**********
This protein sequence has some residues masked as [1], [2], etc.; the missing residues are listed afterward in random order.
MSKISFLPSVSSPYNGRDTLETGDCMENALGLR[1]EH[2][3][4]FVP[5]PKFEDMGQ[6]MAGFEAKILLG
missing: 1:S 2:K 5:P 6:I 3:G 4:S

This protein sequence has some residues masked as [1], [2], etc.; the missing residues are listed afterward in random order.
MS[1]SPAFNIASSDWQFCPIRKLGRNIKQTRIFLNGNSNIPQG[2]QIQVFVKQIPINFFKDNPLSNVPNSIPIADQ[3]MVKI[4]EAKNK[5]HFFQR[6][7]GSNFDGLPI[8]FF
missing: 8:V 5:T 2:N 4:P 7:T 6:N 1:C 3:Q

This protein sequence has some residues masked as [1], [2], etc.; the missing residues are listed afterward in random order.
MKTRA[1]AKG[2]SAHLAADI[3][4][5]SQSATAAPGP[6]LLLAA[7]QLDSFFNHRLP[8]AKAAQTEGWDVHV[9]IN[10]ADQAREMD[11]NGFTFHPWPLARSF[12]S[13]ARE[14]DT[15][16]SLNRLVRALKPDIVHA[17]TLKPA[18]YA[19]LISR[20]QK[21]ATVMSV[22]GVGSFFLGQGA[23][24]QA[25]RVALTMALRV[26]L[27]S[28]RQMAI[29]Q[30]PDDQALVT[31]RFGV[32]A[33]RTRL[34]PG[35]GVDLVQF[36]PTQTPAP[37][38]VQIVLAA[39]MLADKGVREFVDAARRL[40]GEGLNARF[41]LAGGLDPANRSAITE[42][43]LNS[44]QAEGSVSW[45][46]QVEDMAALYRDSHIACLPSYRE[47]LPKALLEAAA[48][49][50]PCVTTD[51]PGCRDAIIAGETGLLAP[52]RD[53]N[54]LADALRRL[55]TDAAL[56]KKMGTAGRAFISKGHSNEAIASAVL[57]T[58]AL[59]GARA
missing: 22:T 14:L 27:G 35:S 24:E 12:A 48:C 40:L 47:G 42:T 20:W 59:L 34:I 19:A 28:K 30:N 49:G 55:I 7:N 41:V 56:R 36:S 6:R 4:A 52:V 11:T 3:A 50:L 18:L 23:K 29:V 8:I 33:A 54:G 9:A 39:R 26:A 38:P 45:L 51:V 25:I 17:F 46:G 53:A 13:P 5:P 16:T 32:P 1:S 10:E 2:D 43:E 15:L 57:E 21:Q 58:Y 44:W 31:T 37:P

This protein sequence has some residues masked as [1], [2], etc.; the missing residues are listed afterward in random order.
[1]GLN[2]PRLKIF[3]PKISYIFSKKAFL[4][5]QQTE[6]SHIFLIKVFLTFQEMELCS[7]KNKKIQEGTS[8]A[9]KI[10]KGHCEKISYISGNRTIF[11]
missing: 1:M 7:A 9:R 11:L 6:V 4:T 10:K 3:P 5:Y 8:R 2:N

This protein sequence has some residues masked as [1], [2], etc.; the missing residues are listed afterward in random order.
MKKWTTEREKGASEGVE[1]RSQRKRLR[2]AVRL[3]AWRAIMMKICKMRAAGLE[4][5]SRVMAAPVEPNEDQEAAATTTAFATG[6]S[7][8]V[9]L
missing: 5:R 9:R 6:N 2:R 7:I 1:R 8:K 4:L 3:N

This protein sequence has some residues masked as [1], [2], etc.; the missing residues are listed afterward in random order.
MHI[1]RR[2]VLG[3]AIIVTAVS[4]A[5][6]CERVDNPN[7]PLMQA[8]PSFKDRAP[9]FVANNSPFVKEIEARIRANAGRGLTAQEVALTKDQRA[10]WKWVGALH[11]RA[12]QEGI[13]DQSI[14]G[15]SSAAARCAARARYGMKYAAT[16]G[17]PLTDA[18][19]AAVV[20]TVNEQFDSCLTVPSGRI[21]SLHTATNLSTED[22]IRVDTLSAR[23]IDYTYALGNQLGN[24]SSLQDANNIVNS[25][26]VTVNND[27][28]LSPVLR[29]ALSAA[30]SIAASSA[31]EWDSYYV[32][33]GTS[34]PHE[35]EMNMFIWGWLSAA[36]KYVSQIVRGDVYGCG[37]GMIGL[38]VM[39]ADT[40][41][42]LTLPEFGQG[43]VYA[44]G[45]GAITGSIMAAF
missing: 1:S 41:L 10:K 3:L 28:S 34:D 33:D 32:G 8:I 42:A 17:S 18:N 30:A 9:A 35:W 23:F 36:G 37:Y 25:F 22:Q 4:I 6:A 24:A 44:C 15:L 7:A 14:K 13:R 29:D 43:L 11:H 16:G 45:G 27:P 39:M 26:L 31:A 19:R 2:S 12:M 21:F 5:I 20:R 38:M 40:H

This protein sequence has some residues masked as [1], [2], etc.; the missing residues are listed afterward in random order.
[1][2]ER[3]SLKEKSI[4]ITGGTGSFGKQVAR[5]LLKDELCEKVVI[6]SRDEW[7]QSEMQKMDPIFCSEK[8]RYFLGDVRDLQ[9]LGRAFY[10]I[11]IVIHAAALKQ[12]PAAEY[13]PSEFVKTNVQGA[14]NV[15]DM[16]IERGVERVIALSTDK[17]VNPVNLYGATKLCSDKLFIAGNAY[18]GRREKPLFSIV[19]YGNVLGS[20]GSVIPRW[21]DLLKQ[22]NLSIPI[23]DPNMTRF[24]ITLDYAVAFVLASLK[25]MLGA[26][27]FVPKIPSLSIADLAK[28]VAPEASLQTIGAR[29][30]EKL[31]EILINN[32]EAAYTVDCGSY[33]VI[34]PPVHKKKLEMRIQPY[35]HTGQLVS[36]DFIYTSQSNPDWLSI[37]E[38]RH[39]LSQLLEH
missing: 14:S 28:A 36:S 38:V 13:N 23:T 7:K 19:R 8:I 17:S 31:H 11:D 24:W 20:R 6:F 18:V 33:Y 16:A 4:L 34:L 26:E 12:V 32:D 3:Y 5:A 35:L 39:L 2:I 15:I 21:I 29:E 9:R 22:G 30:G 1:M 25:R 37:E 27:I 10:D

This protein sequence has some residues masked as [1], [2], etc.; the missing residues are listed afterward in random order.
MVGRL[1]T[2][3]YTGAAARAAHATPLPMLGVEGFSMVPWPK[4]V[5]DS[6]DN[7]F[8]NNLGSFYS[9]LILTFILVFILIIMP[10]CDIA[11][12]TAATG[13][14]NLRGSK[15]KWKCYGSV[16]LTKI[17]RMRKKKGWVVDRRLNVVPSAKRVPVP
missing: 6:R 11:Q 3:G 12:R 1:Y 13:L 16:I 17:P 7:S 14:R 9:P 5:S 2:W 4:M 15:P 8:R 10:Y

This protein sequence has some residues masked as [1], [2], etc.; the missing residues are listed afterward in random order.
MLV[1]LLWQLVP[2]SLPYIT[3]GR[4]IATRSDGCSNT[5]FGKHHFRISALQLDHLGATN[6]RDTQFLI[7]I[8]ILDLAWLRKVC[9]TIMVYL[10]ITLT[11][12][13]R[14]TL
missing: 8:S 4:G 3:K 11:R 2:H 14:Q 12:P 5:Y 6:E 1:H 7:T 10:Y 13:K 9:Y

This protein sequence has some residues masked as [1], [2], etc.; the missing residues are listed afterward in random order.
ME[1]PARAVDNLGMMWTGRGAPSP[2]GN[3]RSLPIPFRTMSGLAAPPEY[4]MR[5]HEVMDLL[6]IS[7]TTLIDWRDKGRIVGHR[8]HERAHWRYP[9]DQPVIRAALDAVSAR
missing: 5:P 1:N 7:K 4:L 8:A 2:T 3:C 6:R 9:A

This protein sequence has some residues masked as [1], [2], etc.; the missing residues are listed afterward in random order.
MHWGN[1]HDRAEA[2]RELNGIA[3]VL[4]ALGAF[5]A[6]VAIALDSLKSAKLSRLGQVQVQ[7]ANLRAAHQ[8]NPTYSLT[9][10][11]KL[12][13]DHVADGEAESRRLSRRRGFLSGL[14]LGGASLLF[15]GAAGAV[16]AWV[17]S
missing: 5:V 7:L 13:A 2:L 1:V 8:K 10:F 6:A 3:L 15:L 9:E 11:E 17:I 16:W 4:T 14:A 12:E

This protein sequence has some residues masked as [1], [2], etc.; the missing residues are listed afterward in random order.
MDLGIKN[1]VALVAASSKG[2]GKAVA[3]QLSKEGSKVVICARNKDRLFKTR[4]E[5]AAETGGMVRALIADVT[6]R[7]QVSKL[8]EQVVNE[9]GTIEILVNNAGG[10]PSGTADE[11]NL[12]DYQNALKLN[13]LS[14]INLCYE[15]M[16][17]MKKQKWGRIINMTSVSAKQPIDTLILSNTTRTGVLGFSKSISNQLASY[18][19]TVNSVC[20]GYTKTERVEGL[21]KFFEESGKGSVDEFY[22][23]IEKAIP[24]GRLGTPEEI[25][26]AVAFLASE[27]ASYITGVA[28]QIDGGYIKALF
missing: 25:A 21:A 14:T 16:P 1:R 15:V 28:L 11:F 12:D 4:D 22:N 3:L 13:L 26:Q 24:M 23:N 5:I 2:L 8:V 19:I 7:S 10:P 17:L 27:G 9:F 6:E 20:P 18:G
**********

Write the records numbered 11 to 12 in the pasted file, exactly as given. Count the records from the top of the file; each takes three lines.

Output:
This protein sequence has some residues masked as [1], [2], etc.; the missing residues are listed afterward in random order.
MHWGN[1]HDRAEA[2]RELNGIA[3]VL[4]ALGAF[5]A[6]VAIALDSLKSAKLSRLGQVQVQ[7]ANLRAAHQ[8]NPTYSLT[9][10][11]KL[12][13]DHVADGEAESRRLSRRRGFLSGL[14]LGGASLLF[15]GAAGAV[16]AWV[17]S
missing: 5:V 7:L 13:A 2:L 1:V 8:K 10:F 6:A 3:L 15:L 9:E 11:E 17:I 16:W 4:T 14:A 12:E

This protein sequence has some residues masked as [1], [2], etc.; the missing residues are listed afterward in random order.
MDLGIKN[1]VALVAASSKG[2]GKAVA[3]QLSKEGSKVVICARNKDRLFKTR[4]E[5]AAETGGMVRALIADVT[6]R[7]QVSKL[8]EQVVNE[9]GTIEILVNNAGG[10]PSGTADE[11]NL[12]DYQNALKLN[13]LS[14]INLCYE[15]M[16][17]MKKQKWGRIINMTSVSAKQPIDTLILSNTTRTGVLGFSKSISNQLASY[18][19]TVNSVC[20]GYTKTERVEGL[21]KFFEESGKGSVDEFY[22][23]IEKAIP[24]GRLGTPEEI[25][26]AVAFLASE[27]ASYITGVA[28]QIDGGYIKALF
missing: 25:A 21:A 14:T 16:P 1:R 15:V 28:L 11:F 12:D 4:D 22:N 3:L 13:L 26:Q 24:M 23:N 5:I 2:L 8:V 19:I 7:S 10:P 17:L 27:G 9:F 6:E 20:P 18:G